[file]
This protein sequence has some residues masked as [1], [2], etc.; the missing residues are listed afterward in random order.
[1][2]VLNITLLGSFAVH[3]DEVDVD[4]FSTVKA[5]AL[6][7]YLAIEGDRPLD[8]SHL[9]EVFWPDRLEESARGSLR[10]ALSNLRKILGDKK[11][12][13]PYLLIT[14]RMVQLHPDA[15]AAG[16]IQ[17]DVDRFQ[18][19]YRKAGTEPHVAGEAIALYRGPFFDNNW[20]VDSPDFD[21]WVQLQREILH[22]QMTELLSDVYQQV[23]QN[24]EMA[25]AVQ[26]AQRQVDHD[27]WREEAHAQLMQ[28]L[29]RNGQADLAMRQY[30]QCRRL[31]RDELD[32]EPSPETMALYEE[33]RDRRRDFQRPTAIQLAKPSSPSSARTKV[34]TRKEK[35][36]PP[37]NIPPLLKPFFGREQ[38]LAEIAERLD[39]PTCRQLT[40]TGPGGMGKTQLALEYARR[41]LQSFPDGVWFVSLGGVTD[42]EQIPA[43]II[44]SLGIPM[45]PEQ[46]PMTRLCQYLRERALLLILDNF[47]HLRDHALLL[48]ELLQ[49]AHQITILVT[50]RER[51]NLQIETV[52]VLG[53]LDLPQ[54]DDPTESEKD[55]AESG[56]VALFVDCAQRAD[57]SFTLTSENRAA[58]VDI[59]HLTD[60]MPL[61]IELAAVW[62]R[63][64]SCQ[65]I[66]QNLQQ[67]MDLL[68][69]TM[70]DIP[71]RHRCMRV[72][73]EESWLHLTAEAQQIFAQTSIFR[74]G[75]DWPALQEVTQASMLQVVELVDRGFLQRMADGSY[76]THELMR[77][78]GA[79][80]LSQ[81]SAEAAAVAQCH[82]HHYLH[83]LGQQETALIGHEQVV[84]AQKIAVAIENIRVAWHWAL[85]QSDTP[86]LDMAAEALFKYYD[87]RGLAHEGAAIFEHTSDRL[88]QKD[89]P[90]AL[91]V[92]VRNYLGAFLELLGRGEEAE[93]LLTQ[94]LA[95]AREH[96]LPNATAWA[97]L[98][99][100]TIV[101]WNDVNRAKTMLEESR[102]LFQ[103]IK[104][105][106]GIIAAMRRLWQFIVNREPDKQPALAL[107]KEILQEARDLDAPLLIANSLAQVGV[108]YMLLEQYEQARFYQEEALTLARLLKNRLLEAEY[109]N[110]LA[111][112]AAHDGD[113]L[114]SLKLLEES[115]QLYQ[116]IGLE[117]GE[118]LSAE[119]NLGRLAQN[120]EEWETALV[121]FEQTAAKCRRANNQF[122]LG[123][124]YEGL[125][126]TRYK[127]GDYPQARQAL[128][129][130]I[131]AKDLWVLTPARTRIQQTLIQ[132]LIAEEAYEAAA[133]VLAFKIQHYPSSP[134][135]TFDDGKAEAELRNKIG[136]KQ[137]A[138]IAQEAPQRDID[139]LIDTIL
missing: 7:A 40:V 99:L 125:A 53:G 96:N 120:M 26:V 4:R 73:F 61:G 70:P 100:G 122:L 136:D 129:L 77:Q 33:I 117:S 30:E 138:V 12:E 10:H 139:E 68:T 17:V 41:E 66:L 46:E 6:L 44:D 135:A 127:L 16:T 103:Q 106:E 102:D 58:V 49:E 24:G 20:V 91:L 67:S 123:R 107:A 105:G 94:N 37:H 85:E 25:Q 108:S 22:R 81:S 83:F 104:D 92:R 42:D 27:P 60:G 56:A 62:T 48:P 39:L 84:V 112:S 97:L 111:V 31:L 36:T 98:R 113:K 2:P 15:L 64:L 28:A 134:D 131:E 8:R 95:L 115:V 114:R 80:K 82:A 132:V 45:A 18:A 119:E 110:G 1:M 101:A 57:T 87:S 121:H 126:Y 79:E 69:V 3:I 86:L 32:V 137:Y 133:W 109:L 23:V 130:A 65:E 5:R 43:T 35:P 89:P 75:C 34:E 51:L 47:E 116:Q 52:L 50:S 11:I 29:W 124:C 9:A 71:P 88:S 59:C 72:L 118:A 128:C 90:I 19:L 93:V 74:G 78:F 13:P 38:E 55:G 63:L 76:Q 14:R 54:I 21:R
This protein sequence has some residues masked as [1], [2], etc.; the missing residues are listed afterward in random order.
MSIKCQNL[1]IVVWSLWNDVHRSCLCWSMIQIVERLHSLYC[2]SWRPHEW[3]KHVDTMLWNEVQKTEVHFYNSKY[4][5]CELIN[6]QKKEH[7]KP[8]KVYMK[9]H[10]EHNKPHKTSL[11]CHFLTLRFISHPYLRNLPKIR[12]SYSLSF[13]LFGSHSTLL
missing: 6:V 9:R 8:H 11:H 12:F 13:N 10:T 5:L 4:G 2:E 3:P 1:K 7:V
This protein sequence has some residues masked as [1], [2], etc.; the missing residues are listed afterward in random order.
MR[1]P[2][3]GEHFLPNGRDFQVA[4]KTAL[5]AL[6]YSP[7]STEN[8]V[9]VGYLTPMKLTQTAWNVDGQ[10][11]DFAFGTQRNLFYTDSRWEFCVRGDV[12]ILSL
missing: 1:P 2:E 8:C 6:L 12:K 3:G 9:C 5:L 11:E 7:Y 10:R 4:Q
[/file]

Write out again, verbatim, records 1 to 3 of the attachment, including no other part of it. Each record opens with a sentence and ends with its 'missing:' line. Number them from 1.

This protein sequence has some residues masked as [1], [2], etc.; the missing residues are listed afterward in random order.
[1][2]VLNITLLGSFAVH[3]DEVDVD[4]FSTVKA[5]AL[6][7]YLAIEGDRPLD[8]SHL[9]EVFWPDRLEESARGSLR[10]ALSNLRKILGDKK[11][12][13]PYLLIT[14]RMVQLHPDA[15]AAG[16]IQ[17]DVDRFQ[18][19]YRKAGTEPHVAGEAIALYRGPFFDNNW[20]VDSPDFD[21]WVQLQREILH[22]QMTELLSDVYQQV[23]QN[24]EMA[25]AVQ[26]AQRQVDHD[27]WREEAHAQLMQ[28]L[29]RNGQADLAMRQY[30]QCRRL[31]RDELD[32]EPSPETMALYEE[33]RDRRRDFQRPTAIQLAKPSSPSSARTKV[34]TRKEK[35][36]PP[37]NIPPLLKPFFGREQ[38]LAEIAERLD[39]PTCRQLT[40]TGPGGMGKTQLALEYARR[41]LQSFPDGVWFVSLGGVTD[42]EQIPA[43]II[44]SLGIPM[45]PEQ[46]PMTRLCQYLRERALLLILDNF[47]HLRDHALLL[48]ELLQ[49]AHQITILVT[50]RER[51]NLQIETV[52]VLG[53]LDLPQ[54]DDPTESEKD[55]AESG[56]VALFVDCAQRAD[57]SFTLTSENRAA[58]VDI[59]HLTD[60]MPL[61]IELAAVW[62]R[63][64]SCQ[65]I[66]QNLQQ[67]MDLL[68][69]TM[70]DIP[71]RHRCMRV[72][73]EESWLHLTAEAQQIFAQTSIFR[74]G[75]DWPALQEVTQASMLQVVELVDRGFLQRMADGSY[76]THELMR[77][78]GA[79][80]LSQ[81]SAEAAAVAQCH[82]HHYLH[83]LGQQETALIGHEQVV[84]AQKIAVAIENIRVAWHWAL[85]QSDTP[86]LDMAAEALFKYYD[87]RGLAHEGAAIFEHTSDRL[88]QKD[89]P[90]AL[91]V[92]VRNYLGAFLELLGRGEEAE[93]LLTQ[94]LA[95]AREH[96]LPNATAWA[97]L[98][99][100]TIV[101]WNDVNRAKTMLEESR[102]LFQ[103]IK[104][105][106]GIIAAMRRLWQFIVNREPDKQPALAL[107]KEILQEARDLDAPLLIANSLAQVGV[108]YMLLEQYEQARFYQEEALTLARLLKNRLLEAEY[109]N[110]LA[111][112]AAHDGD[113]L[114]SLKLLEES[115]QLYQ[116]IGLE[117]GE[118]LSAE[119]NLGRLAQN[120]EEWETALV[121]FEQTAAKCRRANNQF[122]LG[123][124]YEGL[125][126]TRYK[127]GDYPQARQAL[128][129][130]I[131]AKDLWVLTPARTRIQQTLIQ[132]LIAEEAYEAAA[133]VLAFKIQHYPSSP[134][135]TFDDGKAEAELRNKIG[136]KQ[137]A[138]IAQEAPQRDID[139]LIDTIL
missing: 7:A 40:V 99:L 125:A 53:G 96:N 120:M 26:V 4:R 73:F 61:G 70:P 100:G 122:L 136:D 129:L 77:Q 33:I 117:S 30:E 138:V 12:E 10:H 139:E 68:T 17:V 41:E 66:L 46:E 6:L 44:D 135:A 127:L 16:T 103:Q 106:E 102:D 58:V 49:E 24:G 20:V 91:L 67:S 123:R 107:A 105:G 94:N 37:H 85:E 25:Q 108:S 22:R 81:S 83:F 104:D 92:R 42:D 27:P 60:G 56:A 62:T 48:P 39:L 84:V 112:S 97:L 111:V 31:L 36:T 98:R 113:K 2:P 15:L 64:L 28:A 134:D 131:E 8:R 95:L 115:V 114:R 80:K 82:A 132:V 45:A 18:A 119:E 110:G 1:M 101:A 57:T 87:S 121:H 126:Y 79:E 69:V 3:I 86:L 32:V 137:Y 133:W 109:L 23:V 130:A 65:E 5:R 43:T 35:P 89:P 75:C 34:E 51:L 47:E 116:Q 52:L 50:S 11:I 29:W 124:C 9:A 71:P 88:S 59:C 72:L 118:A 128:C 90:I 19:L 93:V 74:G 78:F 13:P 38:E 55:G 63:L 76:Q 14:R 54:I 21:R
This protein sequence has some residues masked as [1], [2], etc.; the missing residues are listed afterward in random order.
MSIKCQNL[1]IVVWSLWNDVHRSCLCWSMIQIVERLHSLYC[2]SWRPHEW[3]KHVDTMLWNEVQKTEVHFYNSKY[4][5]CELIN[6]QKKEH[7]KP[8]KVYMK[9]H[10]EHNKPHKTSL[11]CHFLTLRFISHPYLRNLPKIR[12]SYSLSF[13]LFGSHSTLL
missing: 6:V 9:R 8:H 11:H 12:F 13:N 10:T 5:L 4:G 2:E 3:P 1:K 7:V
This protein sequence has some residues masked as [1], [2], etc.; the missing residues are listed afterward in random order.
MR[1]P[2][3]GEHFLPNGRDFQVA[4]KTAL[5]AL[6]YSP[7]STEN[8]V[9]VGYLTPMKLTQTAWNVDGQ[10][11]DFAFGTQRNLFYTDSRWEFCVRGDV[12]ILSL
missing: 1:P 2:E 8:C 6:L 12:K 3:G 9:C 5:L 11:E 7:Y 10:R 4:Q